By Guest Contributor Bushra Rehman, cross-posted from The Feminist Wire
Queens, NY, 1984.
Nothing in P.S. 19 was ever heated enough. The auditorium, the cafeteria, the large windows with their pull-down plastic vinyl drapes rattled in another winter storm.
Ms. Cooperman, our teacher, frowned as she saw us shiver. “Bring your coats,” she said. “We’re having an assembly.”
It had snowed heavily the day before, and not many students or teachers had come to school. It would be another day spent smelling each other’s winter coats and feeling trapped, watching The Red Balloon, a silent film which seemed to be the only film the school owned.
But we did as Ms. Cooperman said because we adored her. It was clear she cared for all of us, even those who spilled over, out of our seats and into the hallways. We used to ask Ms. Cooperman why she had never gotten married. She always laughed and said, “I’m not married because I don’t want to be.”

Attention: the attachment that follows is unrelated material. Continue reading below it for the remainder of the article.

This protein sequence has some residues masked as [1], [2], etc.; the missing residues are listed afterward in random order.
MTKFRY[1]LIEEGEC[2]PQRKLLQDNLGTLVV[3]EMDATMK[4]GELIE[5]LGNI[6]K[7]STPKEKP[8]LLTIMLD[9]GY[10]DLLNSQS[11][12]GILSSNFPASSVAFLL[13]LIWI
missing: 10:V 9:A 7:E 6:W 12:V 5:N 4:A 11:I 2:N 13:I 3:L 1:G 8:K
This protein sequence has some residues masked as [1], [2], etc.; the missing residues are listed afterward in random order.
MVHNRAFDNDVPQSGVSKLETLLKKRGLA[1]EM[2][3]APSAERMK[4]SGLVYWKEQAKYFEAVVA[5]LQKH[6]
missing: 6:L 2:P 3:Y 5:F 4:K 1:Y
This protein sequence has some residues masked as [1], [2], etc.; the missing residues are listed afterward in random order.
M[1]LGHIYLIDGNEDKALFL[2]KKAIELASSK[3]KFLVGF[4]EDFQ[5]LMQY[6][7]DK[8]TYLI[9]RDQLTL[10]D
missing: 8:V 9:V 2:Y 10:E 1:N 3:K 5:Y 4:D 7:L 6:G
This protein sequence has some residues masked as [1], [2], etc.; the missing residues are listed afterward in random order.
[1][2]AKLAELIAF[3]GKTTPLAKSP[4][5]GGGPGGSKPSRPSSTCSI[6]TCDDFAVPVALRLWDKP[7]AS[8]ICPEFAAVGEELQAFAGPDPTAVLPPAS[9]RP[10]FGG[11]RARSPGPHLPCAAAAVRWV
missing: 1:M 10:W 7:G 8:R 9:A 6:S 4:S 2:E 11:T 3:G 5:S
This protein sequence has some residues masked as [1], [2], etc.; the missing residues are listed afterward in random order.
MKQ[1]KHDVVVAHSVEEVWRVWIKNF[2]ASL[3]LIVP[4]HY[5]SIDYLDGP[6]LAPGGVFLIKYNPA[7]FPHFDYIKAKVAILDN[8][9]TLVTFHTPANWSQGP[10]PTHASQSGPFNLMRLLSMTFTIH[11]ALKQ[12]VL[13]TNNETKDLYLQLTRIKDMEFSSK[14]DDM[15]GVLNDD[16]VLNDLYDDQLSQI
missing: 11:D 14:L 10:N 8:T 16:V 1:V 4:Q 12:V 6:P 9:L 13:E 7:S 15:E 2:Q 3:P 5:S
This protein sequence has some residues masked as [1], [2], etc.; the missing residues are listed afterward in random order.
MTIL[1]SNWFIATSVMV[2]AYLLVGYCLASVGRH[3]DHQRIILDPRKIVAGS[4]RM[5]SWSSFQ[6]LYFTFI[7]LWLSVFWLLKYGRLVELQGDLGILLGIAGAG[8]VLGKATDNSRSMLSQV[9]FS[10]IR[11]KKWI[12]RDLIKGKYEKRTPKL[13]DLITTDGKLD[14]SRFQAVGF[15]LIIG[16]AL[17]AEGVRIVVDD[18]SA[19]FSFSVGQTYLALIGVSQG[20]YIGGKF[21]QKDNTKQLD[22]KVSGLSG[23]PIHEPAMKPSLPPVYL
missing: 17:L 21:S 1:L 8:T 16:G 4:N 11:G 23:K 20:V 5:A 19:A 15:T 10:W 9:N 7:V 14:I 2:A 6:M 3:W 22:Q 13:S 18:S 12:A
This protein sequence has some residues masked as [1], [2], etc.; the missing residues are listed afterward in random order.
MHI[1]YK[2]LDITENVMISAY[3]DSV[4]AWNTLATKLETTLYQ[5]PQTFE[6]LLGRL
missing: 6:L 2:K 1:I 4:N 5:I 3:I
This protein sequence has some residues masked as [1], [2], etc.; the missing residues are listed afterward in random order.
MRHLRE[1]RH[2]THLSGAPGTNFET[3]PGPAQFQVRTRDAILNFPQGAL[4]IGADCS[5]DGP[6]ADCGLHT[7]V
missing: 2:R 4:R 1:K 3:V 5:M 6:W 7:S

On this snowy day, the entire fifth grade piled into the auditorium. I was lucky to get a wooden seat without gum glued to the bottom. Mr. Nichols, the vice principal stood in front of the stage. He was skinny, pale, fidgety, and always dressed in a tie and jacket.
“All right, boys and girls. Today we’re going to show a movie about a very important topic. I want everyone to pay attention.” We didn’t listen to him, of course. The teachers tried to shush us as he continued, “This is a movie about AIDS.”
Everyone got quiet. We’d been hearing about this new illness in whispers. We were children living in the middle of an epidemic, but no one ever told us anything. We were only taught to be afraid. Someone turned off the lights, and I had an apprehension this would be nothing like The Red Balloon.